Best Practices Are Stupid

Fellow OPEN contributor Stephen Shapiro has just published a terrific, extremely practical new book, provocatively titled Best Practices Are Stupid: 40 Way To Out-Innovate The Competition. It’s an insightful and very useful collection of real-world strategies and tactics that actually work, from a practitioner’s perspective. I had the opportunity to pose a few questions to Steve.

Q: You’ve compiled a list of 40 best practices. Wouldn’t I be stupid to use them?

A: (chuckles) Well, I always say that a best practice is to avoid best practices. But there are times when replicating what has worked elsewhere is useful…as long as you understand the context. Blindly using Google’s or Apple’s innovation approach could be a disaster if you have a completely different culture.

Q: What’s a smart way to grow innovation capability in a company?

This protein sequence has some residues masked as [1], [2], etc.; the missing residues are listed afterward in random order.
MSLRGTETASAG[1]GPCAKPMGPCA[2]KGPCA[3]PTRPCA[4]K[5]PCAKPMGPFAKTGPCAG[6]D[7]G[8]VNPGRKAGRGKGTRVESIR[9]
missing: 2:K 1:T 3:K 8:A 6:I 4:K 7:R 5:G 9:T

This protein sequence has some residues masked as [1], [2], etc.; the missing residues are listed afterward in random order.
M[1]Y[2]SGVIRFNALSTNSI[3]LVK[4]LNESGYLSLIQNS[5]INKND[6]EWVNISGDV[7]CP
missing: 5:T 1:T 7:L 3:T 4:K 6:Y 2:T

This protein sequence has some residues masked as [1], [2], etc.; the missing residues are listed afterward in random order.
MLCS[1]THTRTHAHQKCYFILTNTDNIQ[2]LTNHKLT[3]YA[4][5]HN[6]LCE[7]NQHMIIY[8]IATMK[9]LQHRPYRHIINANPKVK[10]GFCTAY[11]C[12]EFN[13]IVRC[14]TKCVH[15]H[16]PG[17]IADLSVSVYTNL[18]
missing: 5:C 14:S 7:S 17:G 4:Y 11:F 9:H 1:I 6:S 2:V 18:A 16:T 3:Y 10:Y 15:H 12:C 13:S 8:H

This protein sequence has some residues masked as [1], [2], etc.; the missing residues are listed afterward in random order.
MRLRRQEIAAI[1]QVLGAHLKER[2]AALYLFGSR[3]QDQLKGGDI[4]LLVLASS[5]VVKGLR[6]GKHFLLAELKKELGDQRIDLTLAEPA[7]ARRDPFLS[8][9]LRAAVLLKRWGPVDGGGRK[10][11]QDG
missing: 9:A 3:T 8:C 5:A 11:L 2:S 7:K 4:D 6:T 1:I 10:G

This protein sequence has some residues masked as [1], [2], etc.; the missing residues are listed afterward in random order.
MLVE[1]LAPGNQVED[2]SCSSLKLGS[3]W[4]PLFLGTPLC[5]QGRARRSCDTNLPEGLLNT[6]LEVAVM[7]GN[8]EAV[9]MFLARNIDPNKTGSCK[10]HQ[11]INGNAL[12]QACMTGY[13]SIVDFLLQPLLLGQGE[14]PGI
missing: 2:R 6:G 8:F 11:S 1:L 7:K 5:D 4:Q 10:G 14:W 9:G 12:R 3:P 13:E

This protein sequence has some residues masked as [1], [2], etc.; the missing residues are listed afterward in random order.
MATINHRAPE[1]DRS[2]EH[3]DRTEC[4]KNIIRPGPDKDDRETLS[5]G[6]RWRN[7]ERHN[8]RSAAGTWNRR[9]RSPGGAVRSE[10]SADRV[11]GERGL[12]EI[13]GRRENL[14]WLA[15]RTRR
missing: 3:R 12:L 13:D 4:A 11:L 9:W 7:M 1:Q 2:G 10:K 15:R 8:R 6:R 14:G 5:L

A: The first step is to recognize that in most organizations, innovation is ad hoc and only happens when someone decides it is time to think differently. To make innovation repeatable, you need to treat it the way you would treat any other part of the business, like finance, which has a CFO, CPAs, processes, systems, measures, and organization and more. Innovation needs a similar but not identical structure.

Q: What’s the single biggest mistake made when trying to innovate?

A: The biggest mistake is asking for ideas willy-nilly, ala “give us your ideas.” We’ve become enamored with gathering opinions and suggestions, but this tends to create a lot of noise and has a debatable ROI. In today’s tight economy, efficient innovation is the name of the game. This requires focus.

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